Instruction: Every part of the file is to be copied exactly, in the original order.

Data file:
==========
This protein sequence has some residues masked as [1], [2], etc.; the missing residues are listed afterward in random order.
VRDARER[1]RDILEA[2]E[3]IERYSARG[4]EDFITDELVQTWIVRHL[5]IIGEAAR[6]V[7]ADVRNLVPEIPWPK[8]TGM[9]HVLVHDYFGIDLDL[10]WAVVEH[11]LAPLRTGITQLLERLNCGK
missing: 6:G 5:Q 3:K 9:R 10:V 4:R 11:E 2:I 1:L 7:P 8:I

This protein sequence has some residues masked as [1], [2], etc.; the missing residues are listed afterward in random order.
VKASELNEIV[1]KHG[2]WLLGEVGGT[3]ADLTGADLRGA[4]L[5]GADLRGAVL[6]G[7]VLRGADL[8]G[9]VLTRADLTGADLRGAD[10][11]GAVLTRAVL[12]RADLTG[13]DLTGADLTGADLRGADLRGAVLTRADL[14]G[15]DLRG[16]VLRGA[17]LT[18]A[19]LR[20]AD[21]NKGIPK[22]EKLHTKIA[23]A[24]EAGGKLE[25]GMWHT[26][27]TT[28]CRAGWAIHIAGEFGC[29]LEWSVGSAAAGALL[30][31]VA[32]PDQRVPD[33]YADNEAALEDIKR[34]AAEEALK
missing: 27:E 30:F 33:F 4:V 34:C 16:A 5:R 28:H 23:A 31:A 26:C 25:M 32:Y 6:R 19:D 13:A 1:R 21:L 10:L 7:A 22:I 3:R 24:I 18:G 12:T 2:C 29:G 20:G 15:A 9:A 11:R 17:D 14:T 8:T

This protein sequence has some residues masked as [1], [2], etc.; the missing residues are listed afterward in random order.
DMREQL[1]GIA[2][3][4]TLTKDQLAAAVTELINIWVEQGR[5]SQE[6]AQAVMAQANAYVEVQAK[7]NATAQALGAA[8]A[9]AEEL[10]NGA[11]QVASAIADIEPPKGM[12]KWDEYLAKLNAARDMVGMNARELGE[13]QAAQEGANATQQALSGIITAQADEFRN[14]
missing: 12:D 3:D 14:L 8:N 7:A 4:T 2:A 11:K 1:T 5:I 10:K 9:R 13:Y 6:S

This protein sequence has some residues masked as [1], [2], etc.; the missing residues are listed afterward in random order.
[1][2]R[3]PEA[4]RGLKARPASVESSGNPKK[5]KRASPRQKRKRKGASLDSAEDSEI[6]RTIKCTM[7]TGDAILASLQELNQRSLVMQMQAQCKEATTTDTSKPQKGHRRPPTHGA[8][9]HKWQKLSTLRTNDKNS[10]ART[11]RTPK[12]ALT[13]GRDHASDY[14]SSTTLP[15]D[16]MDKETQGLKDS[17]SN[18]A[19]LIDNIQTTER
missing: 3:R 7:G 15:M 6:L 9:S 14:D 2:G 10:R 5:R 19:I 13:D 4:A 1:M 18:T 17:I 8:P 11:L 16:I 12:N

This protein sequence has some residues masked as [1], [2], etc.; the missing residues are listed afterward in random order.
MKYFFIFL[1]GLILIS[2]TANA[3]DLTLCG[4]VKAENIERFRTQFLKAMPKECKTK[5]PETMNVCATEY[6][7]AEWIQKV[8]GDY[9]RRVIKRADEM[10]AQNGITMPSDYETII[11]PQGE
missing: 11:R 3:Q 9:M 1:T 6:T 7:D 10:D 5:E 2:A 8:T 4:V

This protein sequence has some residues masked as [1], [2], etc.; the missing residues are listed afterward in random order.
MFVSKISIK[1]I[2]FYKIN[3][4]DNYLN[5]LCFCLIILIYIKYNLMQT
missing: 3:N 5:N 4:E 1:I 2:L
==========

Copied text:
This protein sequence has some residues masked as [1], [2], etc.; the missing residues are listed afterward in random order.
VRDARER[1]RDILEA[2]E[3]IERYSARG[4]EDFITDELVQTWIVRHL[5]IIGEAAR[6]V[7]ADVRNLVPEIPWPK[8]TGM[9]HVLVHDYFGIDLDL[10]WAVVEH[11]LAPLRTGITQLLERLNCGK
missing: 6:G 5:Q 3:K 9:R 10:V 4:R 11:E 2:I 1:L 7:P 8:I

This protein sequence has some residues masked as [1], [2], etc.; the missing residues are listed afterward in random order.
VKASELNEIV[1]KHG[2]WLLGEVGGT[3]ADLTGADLRGA[4]L[5]GADLRGAVL[6]G[7]VLRGADL[8]G[9]VLTRADLTGADLRGAD[10][11]GAVLTRAVL[12]RADLTG[13]DLTGADLTGADLRGADLRGAVLTRADL[14]G[15]DLRG[16]VLRGA[17]LT[18]A[19]LR[20]AD[21]NKGIPK[22]EKLHTKIA[23]A[24]EAGGKLE[25]GMWHT[26][27]TT[28]CRAGWAIHIAGEFGC[29]LEWSVGSAAAGALL[30][31]VA[32]PDQRVPD[33]YADNEAALEDIKR[34]AAEEALK
missing: 27:E 30:F 33:F 4:V 34:C 16:A 5:R 28:H 23:A 31:A 26:C 25:M 32:Y 6:R 19:D 13:A 1:R 21:L 10:L 7:A 22:I 3:R 24:I 18:G 12:T 2:C 29:G 20:G 15:A 9:A 11:R 17:D 14:T 8:T

This protein sequence has some residues masked as [1], [2], etc.; the missing residues are listed afterward in random order.
DMREQL[1]GIA[2][3][4]TLTKDQLAAAVTELINIWVEQGR[5]SQE[6]AQAVMAQANAYVEVQAK[7]NATAQALGAA[8]A[9]AEEL[10]NGA[11]QVASAIADIEPPKGM[12]KWDEYLAKLNAARDMVGMNARELGE[13]QAAQEGANATQQALSGIITAQADEFRN[14]
missing: 12:D 3:D 14:L 8:N 7:A 4:T 2:A 11:K 1:T 5:I 10:K 9:R 13:Y 6:S

This protein sequence has some residues masked as [1], [2], etc.; the missing residues are listed afterward in random order.
[1][2]R[3]PEA[4]RGLKARPASVESSGNPKK[5]KRASPRQKRKRKGASLDSAEDSEI[6]RTIKCTM[7]TGDAILASLQELNQRSLVMQMQAQCKEATTTDTSKPQKGHRRPPTHGA[8][9]HKWQKLSTLRTNDKNS[10]ART[11]RTPK[12]ALT[13]GRDHASDY[14]SSTTLP[15]D[16]MDKETQGLKDS[17]SN[18]A[19]LIDNIQTTER
missing: 3:R 7:G 15:M 6:L 9:S 14:D 2:G 10:R 5:R 19:I 13:D 4:A 1:M 18:T 17:I 8:P 11:L 16:I 12:N

This protein sequence has some residues masked as [1], [2], etc.; the missing residues are listed afterward in random order.
MKYFFIFL[1]GLILIS[2]TANA[3]DLTLCG[4]VKAENIERFRTQFLKAMPKECKTK[5]PETMNVCATEY[6][7]AEWIQKV[8]GDY[9]RRVIKRADEM[10]AQNGITMPSDYETII[11]PQGE
missing: 11:R 3:Q 9:M 1:T 6:T 7:D 10:D 5:E 2:A 8:T 4:V

This protein sequence has some residues masked as [1], [2], etc.; the missing residues are listed afterward in random order.
MFVSKISIK[1]I[2]FYKIN[3][4]DNYLN[5]LCFCLIILIYIKYNLMQT
missing: 3:N 5:N 4:E 1:I 2:L